At the lower end of the shaft a first gear wheel 46 fixed to the bracket 40 projects into the casing. A meshing second gear wheel 48 is rotatably mounted in the casing 36 by a shaft 50 on the upper end of which is a planet carrier 52 of an epicyclic gear. The epicyclic gear further comprises a series of three planet wheels 54 spaced around the carrier 52 engaging a ring gear 56 fixed to the casing. The supporting shaft of one of the planet wheels comprises a crank 58 to which is pinned one end of a link 60. The other end of the link 60 is pinned to a gearwheel 62 eccentrically to its rotary axis. The gearwheel 62 is first of a train of three gearwheels 62,64,66 the last of which is secured to a pivot shaft 68 journalled in the casing and carrying the crank arm 34.
The crank arm 32 is supported on the lower end of the pivot shaft 68 by bearings 70 so that the shaft 68 defines the common vertical axis 70' about which the two crank arms 32,34 pivot separately.
The crank arm 32 has a second limb 72 which is connected through a link 74 to the bracket 40. The crank arm 32, casing 36 and link 74 thereby form with the stationary bracket 40 a four-bar linkage which is driven by the motor 42 pivoting the casing about the motor shaft axis. The same pivoting of the motor shaft 38 and casing 36 causes rotation of the second gear 48 as it travels around the fixed first gear 46 and so causes the planet carrier 52 to rotate. Because the planet wheels 54 are engaged with the ring gear 56 fixed to the casing, they are rotated by the movement of their carrier. The crank 58 is driven by a combination of the motions of the carrier 52 and its planet wheel 54, so rotating the gear train 62,64,66 to pivot the crank arm 34.
In the cycle of operation the two crank arms 32,34 carry out coordinated movements generated by the rotation of the motor shaft through an angle of some 100░ to displace the columns 22,24 between the skillet stack and the conveyor.
When the mechanism is at the start of a cycle, in the position shown in FIG. 4 the two suction cups 26 of the first column 22 are placed against the leading skillet in the stack 12 and the second column 24 is held some distance from the stack. The common vertical pivot axis 70' of the crank arms 32,34 is co-incident with a folded edge of the frontmost skillet. The casing 36 is now rotated anti-clockwise (as seen in FIG. 4) while a vacuum is applied to the suction cups on the first column 22 to extract the contacted skillet from the stack, still in a flattened state, this initial movement being axially of the stack and generally parallel to the conveyor path.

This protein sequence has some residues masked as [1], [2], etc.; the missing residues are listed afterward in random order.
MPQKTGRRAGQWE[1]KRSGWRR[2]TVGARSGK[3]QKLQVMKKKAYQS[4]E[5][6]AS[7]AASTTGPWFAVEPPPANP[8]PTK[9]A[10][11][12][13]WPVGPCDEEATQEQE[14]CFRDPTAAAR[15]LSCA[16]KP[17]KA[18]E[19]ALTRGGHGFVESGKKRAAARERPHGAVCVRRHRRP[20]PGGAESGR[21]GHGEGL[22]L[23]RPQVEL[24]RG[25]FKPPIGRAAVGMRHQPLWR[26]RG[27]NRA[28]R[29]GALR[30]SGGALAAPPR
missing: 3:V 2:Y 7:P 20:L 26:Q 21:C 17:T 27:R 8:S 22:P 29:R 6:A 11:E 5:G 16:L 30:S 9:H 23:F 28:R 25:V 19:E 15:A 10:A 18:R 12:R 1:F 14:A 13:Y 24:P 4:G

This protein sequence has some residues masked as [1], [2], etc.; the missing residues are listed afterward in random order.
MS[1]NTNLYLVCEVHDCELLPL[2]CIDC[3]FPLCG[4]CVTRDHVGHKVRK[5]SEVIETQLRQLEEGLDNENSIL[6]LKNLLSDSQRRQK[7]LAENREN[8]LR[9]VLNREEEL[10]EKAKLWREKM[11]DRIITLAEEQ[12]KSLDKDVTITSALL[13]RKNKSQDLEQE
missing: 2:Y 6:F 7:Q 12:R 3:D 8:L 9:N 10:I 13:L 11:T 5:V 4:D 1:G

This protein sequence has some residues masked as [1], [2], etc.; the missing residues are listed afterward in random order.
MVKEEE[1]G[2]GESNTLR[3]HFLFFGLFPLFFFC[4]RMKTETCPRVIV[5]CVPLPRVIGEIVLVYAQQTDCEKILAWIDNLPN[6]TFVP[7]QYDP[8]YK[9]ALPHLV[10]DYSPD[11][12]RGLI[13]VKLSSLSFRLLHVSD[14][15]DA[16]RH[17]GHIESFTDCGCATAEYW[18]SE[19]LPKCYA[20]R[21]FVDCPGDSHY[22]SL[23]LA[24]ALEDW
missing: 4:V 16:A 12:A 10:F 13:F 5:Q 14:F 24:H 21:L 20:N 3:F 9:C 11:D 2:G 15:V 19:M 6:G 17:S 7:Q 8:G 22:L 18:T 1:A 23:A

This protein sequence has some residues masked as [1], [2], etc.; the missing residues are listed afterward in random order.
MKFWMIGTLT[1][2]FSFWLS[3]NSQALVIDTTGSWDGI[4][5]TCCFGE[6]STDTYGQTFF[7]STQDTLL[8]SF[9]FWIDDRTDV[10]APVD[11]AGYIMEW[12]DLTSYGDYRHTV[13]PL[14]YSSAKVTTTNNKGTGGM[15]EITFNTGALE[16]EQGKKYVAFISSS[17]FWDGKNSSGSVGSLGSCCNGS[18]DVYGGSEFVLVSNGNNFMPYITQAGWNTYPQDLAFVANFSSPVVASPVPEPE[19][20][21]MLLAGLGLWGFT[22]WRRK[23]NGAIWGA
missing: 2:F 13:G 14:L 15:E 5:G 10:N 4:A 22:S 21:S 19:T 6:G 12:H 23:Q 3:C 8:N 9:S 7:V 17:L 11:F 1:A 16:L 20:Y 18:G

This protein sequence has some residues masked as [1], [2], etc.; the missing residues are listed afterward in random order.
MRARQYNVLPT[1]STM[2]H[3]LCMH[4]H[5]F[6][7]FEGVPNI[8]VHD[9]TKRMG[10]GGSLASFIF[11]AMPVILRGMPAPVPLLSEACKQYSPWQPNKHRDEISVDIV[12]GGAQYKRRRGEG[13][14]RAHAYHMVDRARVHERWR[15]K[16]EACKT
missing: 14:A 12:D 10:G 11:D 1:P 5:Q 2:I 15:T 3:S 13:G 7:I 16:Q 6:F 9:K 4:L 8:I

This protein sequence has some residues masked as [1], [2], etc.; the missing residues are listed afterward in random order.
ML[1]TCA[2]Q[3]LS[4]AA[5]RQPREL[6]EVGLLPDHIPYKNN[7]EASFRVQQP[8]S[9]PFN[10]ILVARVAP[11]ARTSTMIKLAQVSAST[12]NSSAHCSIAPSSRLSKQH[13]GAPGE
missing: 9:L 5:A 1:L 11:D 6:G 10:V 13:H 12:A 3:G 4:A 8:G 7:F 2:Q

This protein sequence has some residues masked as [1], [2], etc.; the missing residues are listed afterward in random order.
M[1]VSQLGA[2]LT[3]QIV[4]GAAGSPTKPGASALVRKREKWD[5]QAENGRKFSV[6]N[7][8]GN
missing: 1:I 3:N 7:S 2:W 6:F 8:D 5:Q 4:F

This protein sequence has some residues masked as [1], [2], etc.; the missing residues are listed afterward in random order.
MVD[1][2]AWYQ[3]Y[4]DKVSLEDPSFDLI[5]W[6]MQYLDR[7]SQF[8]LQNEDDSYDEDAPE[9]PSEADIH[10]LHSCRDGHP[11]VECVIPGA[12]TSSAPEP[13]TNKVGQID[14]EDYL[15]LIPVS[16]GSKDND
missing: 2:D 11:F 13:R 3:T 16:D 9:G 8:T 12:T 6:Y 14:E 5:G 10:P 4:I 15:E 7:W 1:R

The movement of the first arm as the cycle begins takes place with the pivot centres of the casing 36 and the crank arm 32 nearly in line, so that there is little rotation of the column 22 about the axis 70' as it moves away from the stack, but the presence of the link 74 soon generates an anti-clockwise pivoting about the axis 70' as seen in FIG. 4. The gear drive to the second crank arm 34 is also operative is the motor shaft begins to rotate but the initial orientation of the link 60 is such that there is little rotation transmitted from the planet crank 58 to pivot the second crank arm and that occurs in the reverse sense, keeping the column 24 clear of the skillet stack.
As the movement of the motor shaft is maintained the changing orientation of the link 60 together with the overall ratio of the gear mechanism within the casing causes a rapid pivoting of the second crank arm 34, as indicated by the second column position 24a in FIG. 1. This pivoting of the second column is continued until it comes directly opposite the first column with the still flat skillet between the columns. The positions of the columns at this stage of the cycle are indicated at 22a and 24aa in FIG. 1.